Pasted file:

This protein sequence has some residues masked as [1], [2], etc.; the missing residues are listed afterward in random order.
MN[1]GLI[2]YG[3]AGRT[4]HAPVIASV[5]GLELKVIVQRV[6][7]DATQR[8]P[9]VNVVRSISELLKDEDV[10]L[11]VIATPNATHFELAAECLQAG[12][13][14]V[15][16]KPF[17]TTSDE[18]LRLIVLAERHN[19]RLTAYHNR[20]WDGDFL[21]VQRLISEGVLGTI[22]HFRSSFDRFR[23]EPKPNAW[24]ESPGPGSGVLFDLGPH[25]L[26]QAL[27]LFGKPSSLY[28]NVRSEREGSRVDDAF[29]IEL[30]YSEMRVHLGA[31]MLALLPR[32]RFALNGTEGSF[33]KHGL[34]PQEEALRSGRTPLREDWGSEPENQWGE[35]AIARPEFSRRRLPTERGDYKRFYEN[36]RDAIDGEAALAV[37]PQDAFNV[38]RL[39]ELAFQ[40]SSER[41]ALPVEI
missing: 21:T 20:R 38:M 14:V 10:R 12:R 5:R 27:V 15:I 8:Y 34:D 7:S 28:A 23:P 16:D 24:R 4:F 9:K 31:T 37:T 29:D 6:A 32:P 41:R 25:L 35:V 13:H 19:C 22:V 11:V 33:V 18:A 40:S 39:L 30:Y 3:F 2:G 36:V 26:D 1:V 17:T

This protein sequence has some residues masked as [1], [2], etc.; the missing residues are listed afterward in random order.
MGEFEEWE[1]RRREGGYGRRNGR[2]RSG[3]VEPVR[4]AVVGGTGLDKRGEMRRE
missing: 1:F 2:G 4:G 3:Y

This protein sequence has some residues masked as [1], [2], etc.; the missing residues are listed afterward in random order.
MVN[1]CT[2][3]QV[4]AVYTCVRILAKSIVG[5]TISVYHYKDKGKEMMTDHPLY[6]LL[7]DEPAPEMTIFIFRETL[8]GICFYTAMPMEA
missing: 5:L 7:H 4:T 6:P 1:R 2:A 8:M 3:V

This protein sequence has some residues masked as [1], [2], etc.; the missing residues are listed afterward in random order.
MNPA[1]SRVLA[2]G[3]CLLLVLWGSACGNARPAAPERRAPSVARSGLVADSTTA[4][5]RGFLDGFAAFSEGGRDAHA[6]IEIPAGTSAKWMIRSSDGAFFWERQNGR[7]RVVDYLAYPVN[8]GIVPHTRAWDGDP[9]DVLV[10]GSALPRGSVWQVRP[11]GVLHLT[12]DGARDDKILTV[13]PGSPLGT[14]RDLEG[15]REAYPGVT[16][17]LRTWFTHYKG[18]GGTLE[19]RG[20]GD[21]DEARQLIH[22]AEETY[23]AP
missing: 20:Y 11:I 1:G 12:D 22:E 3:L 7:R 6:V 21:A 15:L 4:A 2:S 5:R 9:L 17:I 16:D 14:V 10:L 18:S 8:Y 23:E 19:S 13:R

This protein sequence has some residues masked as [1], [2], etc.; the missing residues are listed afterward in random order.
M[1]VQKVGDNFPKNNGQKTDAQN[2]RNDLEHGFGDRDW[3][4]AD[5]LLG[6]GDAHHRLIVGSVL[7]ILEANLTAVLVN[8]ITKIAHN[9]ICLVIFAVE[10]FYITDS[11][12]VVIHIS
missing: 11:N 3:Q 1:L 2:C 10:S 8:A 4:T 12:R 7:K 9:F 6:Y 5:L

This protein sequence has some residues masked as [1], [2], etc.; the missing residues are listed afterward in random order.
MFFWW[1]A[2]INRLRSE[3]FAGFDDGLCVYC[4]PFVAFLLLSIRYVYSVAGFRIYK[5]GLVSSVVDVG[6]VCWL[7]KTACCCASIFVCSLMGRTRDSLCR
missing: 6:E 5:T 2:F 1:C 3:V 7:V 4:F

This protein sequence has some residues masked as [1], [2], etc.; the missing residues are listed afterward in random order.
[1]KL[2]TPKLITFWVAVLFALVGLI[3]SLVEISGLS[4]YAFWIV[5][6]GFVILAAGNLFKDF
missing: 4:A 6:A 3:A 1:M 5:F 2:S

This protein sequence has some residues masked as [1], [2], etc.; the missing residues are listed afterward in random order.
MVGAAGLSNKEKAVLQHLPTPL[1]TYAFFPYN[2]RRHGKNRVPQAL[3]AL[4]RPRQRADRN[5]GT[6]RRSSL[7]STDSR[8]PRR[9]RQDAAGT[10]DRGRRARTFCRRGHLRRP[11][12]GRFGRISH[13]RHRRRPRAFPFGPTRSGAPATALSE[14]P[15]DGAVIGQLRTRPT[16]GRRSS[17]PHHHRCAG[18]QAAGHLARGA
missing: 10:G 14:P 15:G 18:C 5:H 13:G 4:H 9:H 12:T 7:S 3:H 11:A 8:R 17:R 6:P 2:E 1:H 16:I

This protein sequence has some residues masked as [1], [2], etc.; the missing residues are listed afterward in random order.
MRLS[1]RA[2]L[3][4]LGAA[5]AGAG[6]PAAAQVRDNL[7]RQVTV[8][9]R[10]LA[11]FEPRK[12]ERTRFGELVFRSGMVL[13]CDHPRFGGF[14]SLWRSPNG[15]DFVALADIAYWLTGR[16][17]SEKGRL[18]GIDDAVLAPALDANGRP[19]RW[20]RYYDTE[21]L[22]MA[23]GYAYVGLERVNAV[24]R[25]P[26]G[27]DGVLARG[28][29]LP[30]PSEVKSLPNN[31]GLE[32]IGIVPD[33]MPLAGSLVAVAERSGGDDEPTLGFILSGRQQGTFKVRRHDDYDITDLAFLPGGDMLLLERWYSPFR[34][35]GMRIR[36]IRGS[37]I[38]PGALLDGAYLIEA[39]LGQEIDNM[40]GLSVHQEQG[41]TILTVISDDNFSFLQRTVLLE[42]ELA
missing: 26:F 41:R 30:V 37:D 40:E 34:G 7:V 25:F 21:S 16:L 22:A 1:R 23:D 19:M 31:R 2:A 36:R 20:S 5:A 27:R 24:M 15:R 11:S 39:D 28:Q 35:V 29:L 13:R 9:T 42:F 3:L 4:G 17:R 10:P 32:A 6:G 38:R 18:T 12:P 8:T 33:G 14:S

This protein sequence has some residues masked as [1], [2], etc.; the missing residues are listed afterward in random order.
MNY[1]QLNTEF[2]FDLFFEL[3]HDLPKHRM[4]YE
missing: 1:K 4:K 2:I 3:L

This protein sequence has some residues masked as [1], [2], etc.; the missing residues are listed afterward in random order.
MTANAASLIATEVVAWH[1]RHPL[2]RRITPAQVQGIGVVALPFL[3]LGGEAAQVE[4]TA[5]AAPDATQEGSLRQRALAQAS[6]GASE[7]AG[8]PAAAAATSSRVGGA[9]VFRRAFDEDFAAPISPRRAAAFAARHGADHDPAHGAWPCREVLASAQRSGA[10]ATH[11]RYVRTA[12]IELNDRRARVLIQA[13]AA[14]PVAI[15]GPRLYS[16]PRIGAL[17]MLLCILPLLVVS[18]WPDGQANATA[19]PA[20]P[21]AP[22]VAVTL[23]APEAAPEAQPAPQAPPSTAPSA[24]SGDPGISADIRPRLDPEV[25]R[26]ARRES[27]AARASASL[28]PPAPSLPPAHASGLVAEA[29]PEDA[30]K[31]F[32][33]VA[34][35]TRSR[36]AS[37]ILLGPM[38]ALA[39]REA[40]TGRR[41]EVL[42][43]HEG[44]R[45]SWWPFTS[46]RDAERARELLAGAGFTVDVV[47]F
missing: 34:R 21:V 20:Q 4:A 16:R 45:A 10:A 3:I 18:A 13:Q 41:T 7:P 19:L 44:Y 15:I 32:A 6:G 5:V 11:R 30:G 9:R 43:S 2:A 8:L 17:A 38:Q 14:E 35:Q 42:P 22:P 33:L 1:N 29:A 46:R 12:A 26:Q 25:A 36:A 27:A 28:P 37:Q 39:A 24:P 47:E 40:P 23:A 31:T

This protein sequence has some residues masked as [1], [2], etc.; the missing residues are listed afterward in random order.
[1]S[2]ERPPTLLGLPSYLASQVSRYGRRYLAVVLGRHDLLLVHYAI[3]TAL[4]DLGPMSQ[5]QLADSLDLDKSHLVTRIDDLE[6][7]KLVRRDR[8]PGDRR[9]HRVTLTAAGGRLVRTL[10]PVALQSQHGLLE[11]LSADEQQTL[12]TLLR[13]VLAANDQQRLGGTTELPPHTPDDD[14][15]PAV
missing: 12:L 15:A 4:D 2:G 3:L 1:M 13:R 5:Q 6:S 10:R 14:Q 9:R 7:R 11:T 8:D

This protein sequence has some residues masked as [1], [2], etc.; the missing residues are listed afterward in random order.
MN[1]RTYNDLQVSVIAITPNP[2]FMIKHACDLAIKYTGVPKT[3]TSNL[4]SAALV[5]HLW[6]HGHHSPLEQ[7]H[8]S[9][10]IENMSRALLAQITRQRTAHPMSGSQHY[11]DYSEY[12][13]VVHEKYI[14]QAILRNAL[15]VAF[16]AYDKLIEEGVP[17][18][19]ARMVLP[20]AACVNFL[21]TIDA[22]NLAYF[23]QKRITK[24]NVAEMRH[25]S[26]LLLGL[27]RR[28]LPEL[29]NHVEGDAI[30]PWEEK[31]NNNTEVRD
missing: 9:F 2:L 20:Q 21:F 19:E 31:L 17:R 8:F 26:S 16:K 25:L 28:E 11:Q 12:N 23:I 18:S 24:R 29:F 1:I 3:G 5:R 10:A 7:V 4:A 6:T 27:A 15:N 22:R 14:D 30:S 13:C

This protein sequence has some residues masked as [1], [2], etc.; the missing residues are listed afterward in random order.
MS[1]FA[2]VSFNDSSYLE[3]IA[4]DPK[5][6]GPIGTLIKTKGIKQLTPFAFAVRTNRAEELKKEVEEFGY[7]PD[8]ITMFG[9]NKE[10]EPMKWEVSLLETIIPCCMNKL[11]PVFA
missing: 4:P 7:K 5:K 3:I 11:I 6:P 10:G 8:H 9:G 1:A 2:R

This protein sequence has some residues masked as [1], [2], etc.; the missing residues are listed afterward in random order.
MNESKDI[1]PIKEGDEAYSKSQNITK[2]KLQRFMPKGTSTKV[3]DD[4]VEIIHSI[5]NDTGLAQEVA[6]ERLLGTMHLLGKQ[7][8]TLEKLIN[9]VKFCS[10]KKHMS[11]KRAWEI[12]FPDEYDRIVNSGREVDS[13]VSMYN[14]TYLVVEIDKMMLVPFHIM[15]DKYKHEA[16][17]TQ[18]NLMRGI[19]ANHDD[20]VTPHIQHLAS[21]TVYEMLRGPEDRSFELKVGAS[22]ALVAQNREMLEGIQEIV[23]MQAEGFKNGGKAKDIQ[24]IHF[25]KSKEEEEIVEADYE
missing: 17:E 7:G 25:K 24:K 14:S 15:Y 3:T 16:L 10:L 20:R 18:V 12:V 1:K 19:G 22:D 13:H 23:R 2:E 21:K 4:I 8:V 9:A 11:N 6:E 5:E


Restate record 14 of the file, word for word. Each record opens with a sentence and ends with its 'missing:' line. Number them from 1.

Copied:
This protein sequence has some residues masked as [1], [2], etc.; the missing residues are listed afterward in random order.
MS[1]FA[2]VSFNDSSYLE[3]IA[4]DPK[5][6]GPIGTLIKTKGIKQLTPFAFAVRTNRAEELKKEVEEFGY[7]PD[8]ITMFG[9]NKE[10]EPMKWEVSLLETIIPCCMNKL[11]PVFA
missing: 4:P 7:K 5:K 3:I 11:I 6:P 10:G 8:H 9:G 1:A 2:R